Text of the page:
A gift, a privilege, a voice

My writing career blossomed during my younger years, culminating in a ten-page story about a little girl finding a little jar that held a secret world she could escape to. Yeah…I don’t know how either, but my seven-year-old self thoroughly enjoyed writing short stories to read to the family at dinnertime. Over time, my writing life has sort of faded away, largely due to a lack of time (read: too much time spent on Buzzfeed) and an overabundance of homework.

Thus, a good portion of my writing life lies within my diary, a green, leathery book that I keep under my pillow. Writing in my diary every night allows me to clear my mind before I went to sleep. Junior year was especially rough, and there were often times I would ask myself what I was doing with my life, with waking up at 7 am and going to bed at 3 am, and how that affected my social life, my health and my happiness. I would scribble down some decently meaningful and philosophical ideas about life, question the meaning of life, and after each entry, feel as if I had finally figured out everything (only to wake up four hours awake, confused and stressed again…). But still, writing was like meditating to me; I could momentarily step away from reality and look at myself from the outside. Writing kept me sane.

Today, I’m nowhere as busy as I was last year, so my diary entries have slowly declined in number. Still, I’ve found that writing allows me to really self-reflect and meditate on the events not just affecting me, but everyone around the world. Every once in a while, I’ll update this blog with a post that I’ve written in the heat of the moment, such as the time news headlines got me riled up or when Oklahoma tried to ban APUSH.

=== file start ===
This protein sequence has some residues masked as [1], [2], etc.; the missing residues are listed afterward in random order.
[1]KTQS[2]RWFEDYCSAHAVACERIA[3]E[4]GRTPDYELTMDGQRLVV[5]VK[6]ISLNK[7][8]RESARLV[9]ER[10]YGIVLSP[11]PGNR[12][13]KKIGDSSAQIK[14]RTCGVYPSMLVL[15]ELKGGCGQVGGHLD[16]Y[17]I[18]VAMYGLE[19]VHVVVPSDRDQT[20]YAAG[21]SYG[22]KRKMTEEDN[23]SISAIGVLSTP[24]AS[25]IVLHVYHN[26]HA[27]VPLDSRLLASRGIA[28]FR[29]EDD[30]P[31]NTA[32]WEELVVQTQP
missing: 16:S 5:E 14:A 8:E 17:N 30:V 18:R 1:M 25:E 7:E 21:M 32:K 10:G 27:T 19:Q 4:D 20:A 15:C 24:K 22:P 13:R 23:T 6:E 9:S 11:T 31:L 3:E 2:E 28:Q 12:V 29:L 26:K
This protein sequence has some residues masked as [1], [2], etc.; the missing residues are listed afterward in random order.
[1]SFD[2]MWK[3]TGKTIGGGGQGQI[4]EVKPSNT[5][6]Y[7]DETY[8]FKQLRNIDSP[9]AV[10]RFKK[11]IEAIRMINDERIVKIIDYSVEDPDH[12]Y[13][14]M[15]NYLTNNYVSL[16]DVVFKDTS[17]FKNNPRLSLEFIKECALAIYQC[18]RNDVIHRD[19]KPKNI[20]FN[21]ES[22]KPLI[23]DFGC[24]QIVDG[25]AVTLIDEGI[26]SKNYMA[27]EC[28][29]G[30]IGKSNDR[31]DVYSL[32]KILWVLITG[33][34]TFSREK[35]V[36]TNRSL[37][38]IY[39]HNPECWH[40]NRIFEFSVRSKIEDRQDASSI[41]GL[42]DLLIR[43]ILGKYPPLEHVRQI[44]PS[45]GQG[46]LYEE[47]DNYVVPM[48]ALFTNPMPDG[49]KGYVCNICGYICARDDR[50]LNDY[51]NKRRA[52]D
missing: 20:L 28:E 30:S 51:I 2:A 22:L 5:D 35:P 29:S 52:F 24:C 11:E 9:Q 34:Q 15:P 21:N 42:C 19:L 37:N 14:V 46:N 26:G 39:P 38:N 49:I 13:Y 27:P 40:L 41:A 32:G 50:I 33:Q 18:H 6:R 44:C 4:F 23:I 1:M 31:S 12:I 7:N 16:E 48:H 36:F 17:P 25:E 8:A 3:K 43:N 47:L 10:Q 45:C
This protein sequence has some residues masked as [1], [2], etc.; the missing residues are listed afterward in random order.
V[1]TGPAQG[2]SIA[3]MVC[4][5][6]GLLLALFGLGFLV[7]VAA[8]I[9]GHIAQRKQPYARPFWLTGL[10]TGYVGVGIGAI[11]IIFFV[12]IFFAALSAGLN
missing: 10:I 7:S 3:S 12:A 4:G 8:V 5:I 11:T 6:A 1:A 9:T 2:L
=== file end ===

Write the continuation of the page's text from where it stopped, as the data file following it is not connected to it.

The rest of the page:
If I’m passionate enough about the subject, I’ll write about it; nonetheless, if I were to focus on one subject, I’d like to write more on current events and people. People sounds generic, but to me, focusing on people rather than pure politics and other “headline-selling” factors allows us to see different cultures as they truly are, without the lenses of violence or cultural stereotypes. As for current events, it seems that everyone has a vague idea of what’s going on, but no one really cares. By combining current events with the people directly affected, I want to bring people together; I want to foster change and action with my writing, and even without the large platforms of national news organizations, I’m glad to have that opportunity through this blog.

Hopefully, this year, I’ll be able to focus on these topics as well as continue my diary. After all, as Amy Tan once said, “Writing is an extreme privilege but it’s also a gift. It’s a gift to yourself and it’s a gift of giving a story to someone.”



2 thoughts on “A gift, a privilege, a voice

  1. whatlifeimitates says:

    I really like the realization of writing as a privilege and a gift. Indeed, be able to write presupposes literacy, which, while it is becoming thankfully more and more common, is still a gift that many do not have. Writing is one mode of art that, with the rise of the internet and texting, has become one of the most common forms (art is literally everywhere humans are though, so…). Writing, as a journalist, certainly, would shape the world, just as a blogger you are now.


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